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Discussion Starter #61
Interior Heater/AC Restore

I was doing some Craigslist searches and came across a 67 interior heater/AC assembly. The metal was shot, but the fiberglass was in excellent shape. Mine was just the opposite, so I bought it and proceeded to work on the restore. I have read that the fiberglass in good condition is very hard to find and he only wanted $50, so I jumped on it. I had to make a few fiberglass resin repairs, but nothing serious.

Here are some pictures I took of the results. I think it turned out pretty good. Probably overrestored for something no one will see, but oh well.

I don't have the heater core in it yet nor have I joined the two sides. I was going to get some rope putty before I bolted it all together to seal the two halves.

I am looking for recommendations on the heater core. I have the original Harrison, but I can tell it has already been repaired once. I am guessing it could be repaired again, but I don't want to put something in that will fail soon down the line. The other option is to get a replacement through NAPA. They still make them and they look like they are copper and aluminum, just like the original. I am just not sure if a new replacement would be more reliable than a fixed original. I obviously don't want to do a heater core replacement anytime soon. Please let me know what you think.
 

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The fiberglass has greyed out, if it isn't broken I would get the 2 part fiberglass resin and coat the plenum.
It is very brittle and if a passenger were to kick it there is a good chance it could shatter.
The original resin has deteriorated compromising the integrity of the fibers.
Mine was so bad I had to use cloth and resin after JB welding tabs and hinge pockets.
50 bucks was a steal for the unit, mine was 175 and I had to drive out to Twentynine Palms to pick it up.
The metal part had been butchered by some idiot who took tin snips to the core support to take the heater core out from inside the car.
I used the best parts from both plenums to restore mine.
 

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Discussion Starter #63
It amazes me when I get back to posting something on my car and realize how long it has been since I have posted anything. Sorry about that. I am making slow, but steady progress. It just seems that the little progress I make is not "news worthy". Hopefully, some fun things will start happening faster and I will post more.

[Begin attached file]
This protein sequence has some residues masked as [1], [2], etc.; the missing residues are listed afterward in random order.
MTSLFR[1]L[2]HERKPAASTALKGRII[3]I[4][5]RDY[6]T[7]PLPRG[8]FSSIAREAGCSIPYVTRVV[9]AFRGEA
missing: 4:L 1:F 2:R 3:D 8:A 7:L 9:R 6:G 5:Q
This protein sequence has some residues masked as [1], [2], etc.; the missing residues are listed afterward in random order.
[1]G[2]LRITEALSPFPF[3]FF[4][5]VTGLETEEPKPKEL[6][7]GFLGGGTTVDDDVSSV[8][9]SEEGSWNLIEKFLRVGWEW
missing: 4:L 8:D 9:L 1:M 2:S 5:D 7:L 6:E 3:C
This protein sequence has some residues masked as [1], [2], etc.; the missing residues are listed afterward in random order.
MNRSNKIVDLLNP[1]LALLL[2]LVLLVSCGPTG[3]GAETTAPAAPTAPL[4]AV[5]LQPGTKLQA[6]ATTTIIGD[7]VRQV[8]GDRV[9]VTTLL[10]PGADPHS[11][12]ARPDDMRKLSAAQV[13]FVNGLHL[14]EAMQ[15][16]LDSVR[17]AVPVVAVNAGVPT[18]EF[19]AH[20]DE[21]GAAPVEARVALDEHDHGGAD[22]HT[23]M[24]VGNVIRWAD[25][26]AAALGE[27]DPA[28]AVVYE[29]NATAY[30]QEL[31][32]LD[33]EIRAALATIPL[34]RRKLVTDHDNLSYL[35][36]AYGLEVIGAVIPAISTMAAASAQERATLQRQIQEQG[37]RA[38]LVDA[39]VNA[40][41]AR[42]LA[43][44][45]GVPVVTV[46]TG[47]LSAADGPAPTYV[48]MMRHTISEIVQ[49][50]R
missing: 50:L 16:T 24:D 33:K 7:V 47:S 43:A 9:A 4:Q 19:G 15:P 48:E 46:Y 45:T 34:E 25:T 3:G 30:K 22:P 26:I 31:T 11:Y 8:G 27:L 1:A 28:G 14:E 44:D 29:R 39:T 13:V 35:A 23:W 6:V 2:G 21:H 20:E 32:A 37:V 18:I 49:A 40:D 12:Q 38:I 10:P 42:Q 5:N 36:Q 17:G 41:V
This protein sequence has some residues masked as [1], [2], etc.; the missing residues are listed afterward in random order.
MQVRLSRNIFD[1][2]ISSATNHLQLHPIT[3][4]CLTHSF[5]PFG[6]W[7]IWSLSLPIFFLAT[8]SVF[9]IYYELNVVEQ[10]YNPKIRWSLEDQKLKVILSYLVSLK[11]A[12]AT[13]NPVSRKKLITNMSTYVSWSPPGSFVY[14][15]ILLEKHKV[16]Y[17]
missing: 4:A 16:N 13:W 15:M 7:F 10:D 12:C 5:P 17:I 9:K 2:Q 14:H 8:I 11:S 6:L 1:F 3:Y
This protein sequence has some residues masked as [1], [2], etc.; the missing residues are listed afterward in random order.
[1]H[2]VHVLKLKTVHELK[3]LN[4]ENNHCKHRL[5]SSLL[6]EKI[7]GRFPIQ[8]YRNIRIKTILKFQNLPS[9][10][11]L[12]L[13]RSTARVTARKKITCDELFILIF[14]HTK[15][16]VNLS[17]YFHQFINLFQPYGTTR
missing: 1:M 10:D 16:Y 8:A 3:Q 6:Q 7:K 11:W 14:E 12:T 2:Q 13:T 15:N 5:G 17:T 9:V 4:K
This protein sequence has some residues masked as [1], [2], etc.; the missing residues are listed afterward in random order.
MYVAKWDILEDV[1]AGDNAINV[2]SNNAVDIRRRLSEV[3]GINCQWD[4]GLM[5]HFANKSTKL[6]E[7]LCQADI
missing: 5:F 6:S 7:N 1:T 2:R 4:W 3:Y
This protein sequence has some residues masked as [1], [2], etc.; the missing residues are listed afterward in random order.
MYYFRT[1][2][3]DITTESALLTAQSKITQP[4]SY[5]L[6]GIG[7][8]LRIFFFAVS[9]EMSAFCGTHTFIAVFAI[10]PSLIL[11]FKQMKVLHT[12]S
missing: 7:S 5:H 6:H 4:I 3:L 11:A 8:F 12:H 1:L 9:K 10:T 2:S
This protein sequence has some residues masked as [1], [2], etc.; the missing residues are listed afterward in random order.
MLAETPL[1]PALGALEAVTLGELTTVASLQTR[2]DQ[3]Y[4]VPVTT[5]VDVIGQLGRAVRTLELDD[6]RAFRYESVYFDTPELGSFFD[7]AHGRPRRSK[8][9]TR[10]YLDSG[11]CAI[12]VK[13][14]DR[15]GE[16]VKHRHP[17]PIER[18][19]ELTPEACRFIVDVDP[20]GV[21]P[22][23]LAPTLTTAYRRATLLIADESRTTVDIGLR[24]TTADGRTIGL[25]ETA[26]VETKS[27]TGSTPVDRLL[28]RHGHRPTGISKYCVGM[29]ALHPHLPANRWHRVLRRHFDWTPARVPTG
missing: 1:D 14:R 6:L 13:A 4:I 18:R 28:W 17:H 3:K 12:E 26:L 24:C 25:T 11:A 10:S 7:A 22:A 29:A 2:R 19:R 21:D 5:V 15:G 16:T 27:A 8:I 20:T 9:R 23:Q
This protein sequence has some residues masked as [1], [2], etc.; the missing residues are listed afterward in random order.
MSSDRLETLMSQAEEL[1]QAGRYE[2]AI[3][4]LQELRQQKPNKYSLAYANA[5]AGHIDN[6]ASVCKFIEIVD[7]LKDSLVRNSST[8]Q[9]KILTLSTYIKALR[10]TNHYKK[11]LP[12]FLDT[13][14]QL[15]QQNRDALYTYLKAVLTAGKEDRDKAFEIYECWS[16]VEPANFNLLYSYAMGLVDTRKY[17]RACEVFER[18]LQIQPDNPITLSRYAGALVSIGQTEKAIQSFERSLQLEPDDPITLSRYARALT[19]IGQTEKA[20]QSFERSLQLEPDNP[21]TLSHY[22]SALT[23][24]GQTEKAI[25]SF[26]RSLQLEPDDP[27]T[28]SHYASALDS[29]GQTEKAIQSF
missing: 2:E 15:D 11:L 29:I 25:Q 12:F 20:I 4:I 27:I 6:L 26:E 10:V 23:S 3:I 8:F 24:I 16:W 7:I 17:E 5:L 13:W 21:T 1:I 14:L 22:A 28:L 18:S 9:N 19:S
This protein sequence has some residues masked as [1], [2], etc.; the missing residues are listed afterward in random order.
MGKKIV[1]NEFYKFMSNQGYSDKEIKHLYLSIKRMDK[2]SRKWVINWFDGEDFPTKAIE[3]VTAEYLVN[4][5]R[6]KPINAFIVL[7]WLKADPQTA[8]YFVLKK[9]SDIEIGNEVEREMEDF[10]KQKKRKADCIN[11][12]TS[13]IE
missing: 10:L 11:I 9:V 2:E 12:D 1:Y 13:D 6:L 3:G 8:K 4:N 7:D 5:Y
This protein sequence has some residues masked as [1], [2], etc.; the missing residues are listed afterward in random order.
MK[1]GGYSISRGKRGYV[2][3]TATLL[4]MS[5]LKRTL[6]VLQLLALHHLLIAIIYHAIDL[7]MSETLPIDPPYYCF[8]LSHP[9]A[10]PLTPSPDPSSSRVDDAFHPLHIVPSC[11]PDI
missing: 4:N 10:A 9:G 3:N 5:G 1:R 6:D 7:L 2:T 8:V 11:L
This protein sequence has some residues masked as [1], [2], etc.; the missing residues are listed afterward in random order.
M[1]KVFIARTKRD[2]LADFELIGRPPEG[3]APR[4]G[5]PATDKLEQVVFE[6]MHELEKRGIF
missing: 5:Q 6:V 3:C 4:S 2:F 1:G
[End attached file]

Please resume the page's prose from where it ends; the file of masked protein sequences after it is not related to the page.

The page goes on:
Since my last post, I finally finished all of the floor panel replacements. I had a "move a body" party a couple of weekends ago and my friends and family helped me put the body back on the chassis, so I would have nice, straight alignment when I tackle the rear quarters, sail and back tail light panel.

I will pull the body off of the chassis again once I finish the quarters, so I can do the undercarriage finish and then it will go back on for good.

It will still be a while before it goes off to paint because I plan to paint the inside (POR 15) and the trunk before I send her off.
 

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Projects are just that. Have not touched my '68 in over a year and had expected to be way further along than where I am now. Other projects seem to come up and weather is a big factor for me without a garage and so far, this summer is starting to look like a repeat of last summer.......rain all summer. Its been raining for about 1 1/2 weeks now and going for 2 weeks according to the news. And of course, had to screw up a nice 3-day weekend hoping to get some work done on another project. :banghead:

I am thinking my 5-year plan might be 10, and by then I'll be ready for retirement and can work on it full time and knock it out - if my body & health holds up. Getting old 'ain't for pu$$y's. LOL
 

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Discussion Starter #65
I hear ya. I am not getting any younger either. I thought this would be my first project. HA. I guess we will race to the finish.
 

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Discussion Starter #66
I hung the doors so when I started pulling the rear quarters, I would have a reference so that I could get my gaps close. Then I removed the rear drivers side quarter. That was pretty difficult. The upper part of the quarter that tucks under the roof is actually welded on both sides to panels under the roof. I had to drill through two panels to get the quarter free, but that still wasn't all of it. Apparently, the quarter was welded in before the roof was put on, so it made it very difficult to get to all the welds.

I prepped the new quarter by adding the drip rail from my old quarter and adding the door strike brace. I also added all the trim pins and drilled all the holes based on templates I made from the original pieces.

I have just started to fit the new quarter in place. I still have quite a bit of work to do to get the new quarter to fit perfectly, but I am pretty happy for how it is fitting so far.